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We’ll this is my inspiration- sitting at 7pm on a Saturday night on our verandah in a town on Lake Como called Varenna- no that’s not a spelling error- it’s not Verona the town made  famous by the Montague’s and Capulets  from Romeo and Juliet-  it’s Varenna a gorgeous village on the lake with cobble streets, a lakeside walk and magnificent flowering gardens.  I really thought I would have written a couple of blogs by now but it is so exhausting being on holidays- with a relentless programme of new experiences, eating and drinking (mostly to excess-but I am sure we have walked so many miles that it should have burnt off an equivalent number of calories) – and train travel.
We arrived in the beautiful Barcelona on Monday afternoon, after a relatively good flight from Australia. And after settling into our hotel (Citadines)in the main street (called La Ramblas) we headed straight out to experience the culture, food and excitement of Barcelona. Bob, my husband, who meticulously organised very waking moment (there aren’t too many sleeping moments) of our trip, could easily switch to becoming a professional tour director, as he has so far organised a fantastic trip, covering many of the key delights in each of the cities we have visited, with a military precision that any army general would be proud. Our first stop was Boqueria Markets – and the vibrancy of their fruit, veggie, juice, chocolate, marzipan, chilli, meat and basically any foods your heart desires, was spectacular.
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Raspberries for 1 euro a punnet; coconut and mango juice; marzipan bars and tapas of all types for small amounts of euro made for some heady eating and drinking in those first frenetic hours. The crowds were thick and my daughter’s final words about Barcelona were ringing in my ears- hold your purse tight as their are lots of pickpockets operating. It always takes a few days to get used to the sheer numbers of tourists that are visiting the big cities of Europe and I certainly clutched that clutch purse tight to my body in that first walk through the markets. We walked to the harbour and then back through the Gothic quarter – which is so beautiful – and fell into bed exhausted but exhilarated with the excitement of Barcelona.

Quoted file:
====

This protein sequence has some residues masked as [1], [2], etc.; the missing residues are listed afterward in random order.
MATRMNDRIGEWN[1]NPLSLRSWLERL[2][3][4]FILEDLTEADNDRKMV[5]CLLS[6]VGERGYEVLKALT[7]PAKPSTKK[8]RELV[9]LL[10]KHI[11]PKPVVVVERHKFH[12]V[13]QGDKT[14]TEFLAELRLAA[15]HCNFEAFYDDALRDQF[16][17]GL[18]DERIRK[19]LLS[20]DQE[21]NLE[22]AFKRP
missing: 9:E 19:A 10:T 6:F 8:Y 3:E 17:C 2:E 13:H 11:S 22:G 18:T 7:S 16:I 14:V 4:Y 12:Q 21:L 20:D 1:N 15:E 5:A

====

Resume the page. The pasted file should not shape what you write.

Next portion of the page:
The next day belonged to Gaudi, a famous, unorthodox, Barcelona architect who died in 1924, unceremoniously run over by a tram at 74. His signature architecture is so ahead of his time, and so inspirational – I would recommend to everyone- make the trip to Barcelona and be captivated by his audacity, imagination and sheer brilliance. Evidence of his mastery is everywhere in Barcelona and our only regret is we didn’t have much much longer to spend there. All I kept thinking was- how did he cope with the scrutiny that his clever but eccentric designs would have brought? When we walked into Sagrada – the basilica that will not be completed until 2026- I literally wanted to weep- it was breathtaking and blew my mind- this special man designed this building and knew that it’s design was controversial, but kept his vision alive by building the external structure first so that it’s progress had to be continued long after he died.
imageLa Pedrera
image On the rooftop of La Pedrera apartment
imageInside Sagrada Familia
Anyway as much as I have the energy and desire to write more- I am fighting with my iPad and WordPress trying to do this and I’m afraid my patience has worn thin (it has nothing to do with us sharing a bottle of Prosecco!)
Also for any patients trying to contact me via email- the same problem is happening as it did in 2011- I can receive emails but cannot reply to them- so if you don’t get an answer, it’s not for want of trying.
I will try and post some more about the beautiful Swiss alps  in the next few days.
Ps Apple, WordPress and autocorrect are responsible for any spelling errors – I have spent the past hour trying to rectify the spelling errors, but give up if this time it isn’t right!

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